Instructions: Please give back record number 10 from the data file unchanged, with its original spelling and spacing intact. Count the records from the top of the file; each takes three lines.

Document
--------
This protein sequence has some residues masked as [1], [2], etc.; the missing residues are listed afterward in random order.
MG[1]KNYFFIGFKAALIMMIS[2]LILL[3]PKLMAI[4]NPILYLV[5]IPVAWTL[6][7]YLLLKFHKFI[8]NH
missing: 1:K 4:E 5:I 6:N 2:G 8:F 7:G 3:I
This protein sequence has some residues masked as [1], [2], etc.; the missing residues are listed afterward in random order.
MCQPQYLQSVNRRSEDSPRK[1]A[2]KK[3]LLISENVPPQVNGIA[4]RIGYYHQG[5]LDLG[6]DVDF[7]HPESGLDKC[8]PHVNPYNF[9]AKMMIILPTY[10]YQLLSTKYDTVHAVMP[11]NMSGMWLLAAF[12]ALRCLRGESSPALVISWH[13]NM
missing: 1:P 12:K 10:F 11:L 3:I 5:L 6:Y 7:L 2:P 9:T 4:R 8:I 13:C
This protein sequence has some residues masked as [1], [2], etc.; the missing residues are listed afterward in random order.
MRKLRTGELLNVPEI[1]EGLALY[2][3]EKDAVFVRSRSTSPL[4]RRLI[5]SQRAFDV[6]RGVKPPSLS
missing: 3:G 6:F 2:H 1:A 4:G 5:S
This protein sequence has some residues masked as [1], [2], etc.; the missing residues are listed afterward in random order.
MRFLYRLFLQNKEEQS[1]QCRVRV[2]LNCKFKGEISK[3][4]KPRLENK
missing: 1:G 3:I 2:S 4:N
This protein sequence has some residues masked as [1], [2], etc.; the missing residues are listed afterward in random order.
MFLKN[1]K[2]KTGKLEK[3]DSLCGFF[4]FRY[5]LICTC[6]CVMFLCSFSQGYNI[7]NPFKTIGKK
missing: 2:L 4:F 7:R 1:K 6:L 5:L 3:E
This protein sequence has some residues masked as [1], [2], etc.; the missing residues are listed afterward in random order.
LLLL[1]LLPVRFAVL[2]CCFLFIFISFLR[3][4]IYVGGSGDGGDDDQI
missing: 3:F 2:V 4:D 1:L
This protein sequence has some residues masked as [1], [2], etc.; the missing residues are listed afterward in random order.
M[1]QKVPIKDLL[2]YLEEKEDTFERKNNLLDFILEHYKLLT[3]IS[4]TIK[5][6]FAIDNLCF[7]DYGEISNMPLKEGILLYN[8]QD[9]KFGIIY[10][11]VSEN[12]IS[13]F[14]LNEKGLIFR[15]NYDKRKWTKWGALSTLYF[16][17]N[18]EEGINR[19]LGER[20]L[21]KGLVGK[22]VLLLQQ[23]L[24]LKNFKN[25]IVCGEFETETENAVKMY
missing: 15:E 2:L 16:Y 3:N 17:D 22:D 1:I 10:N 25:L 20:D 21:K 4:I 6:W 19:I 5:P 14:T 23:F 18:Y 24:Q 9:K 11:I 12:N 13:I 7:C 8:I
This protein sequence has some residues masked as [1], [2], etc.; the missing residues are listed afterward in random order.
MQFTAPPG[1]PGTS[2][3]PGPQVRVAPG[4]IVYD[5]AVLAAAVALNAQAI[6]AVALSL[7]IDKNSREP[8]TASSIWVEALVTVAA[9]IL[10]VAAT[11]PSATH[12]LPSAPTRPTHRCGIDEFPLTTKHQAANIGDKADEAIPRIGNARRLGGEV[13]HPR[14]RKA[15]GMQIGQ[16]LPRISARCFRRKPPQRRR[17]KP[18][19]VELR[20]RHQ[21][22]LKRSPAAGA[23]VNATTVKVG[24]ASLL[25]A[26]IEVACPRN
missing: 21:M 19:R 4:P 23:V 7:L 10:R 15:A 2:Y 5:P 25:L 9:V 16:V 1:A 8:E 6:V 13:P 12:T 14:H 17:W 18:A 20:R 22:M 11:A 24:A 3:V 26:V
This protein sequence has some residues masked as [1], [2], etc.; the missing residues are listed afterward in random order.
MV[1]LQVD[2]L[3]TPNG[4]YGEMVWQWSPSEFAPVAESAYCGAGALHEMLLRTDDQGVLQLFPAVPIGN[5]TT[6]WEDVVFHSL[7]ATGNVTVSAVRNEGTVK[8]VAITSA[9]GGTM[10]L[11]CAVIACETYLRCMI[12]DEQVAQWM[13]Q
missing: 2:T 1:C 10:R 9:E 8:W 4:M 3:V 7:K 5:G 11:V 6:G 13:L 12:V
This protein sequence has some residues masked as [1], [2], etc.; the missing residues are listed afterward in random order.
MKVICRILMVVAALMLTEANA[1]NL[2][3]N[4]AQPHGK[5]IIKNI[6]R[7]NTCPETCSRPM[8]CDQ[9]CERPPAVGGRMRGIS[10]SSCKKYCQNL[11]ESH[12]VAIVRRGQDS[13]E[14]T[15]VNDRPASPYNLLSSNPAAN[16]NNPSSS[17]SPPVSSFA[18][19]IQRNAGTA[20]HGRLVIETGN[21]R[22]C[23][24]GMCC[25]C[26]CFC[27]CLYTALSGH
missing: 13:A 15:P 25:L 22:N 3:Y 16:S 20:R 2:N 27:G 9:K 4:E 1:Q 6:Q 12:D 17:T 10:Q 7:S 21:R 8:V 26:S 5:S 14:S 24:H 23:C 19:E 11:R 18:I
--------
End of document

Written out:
This protein sequence has some residues masked as [1], [2], etc.; the missing residues are listed afterward in random order.
MKVICRILMVVAALMLTEANA[1]NL[2][3]N[4]AQPHGK[5]IIKNI[6]R[7]NTCPETCSRPM[8]CDQ[9]CERPPAVGGRMRGIS[10]SSCKKYCQNL[11]ESH[12]VAIVRRGQDS[13]E[14]T[15]VNDRPASPYNLLSSNPAAN[16]NNPSSS[17]SPPVSSFA[18][19]IQRNAGTA[20]HGRLVIETGN[21]R[22]C[23][24]GMCC[25]C[26]CFC[27]CLYTALSGH
missing: 13:A 15:P 25:L 22:N 3:Y 16:S 20:R 2:N 27:G 9:K 4:E 1:Q 6:Q 12:D 17:T 10:Q 7:S 21:R 8:V 26:S 5:S 14:S 24:H 23:C 19:E 11:R 18:I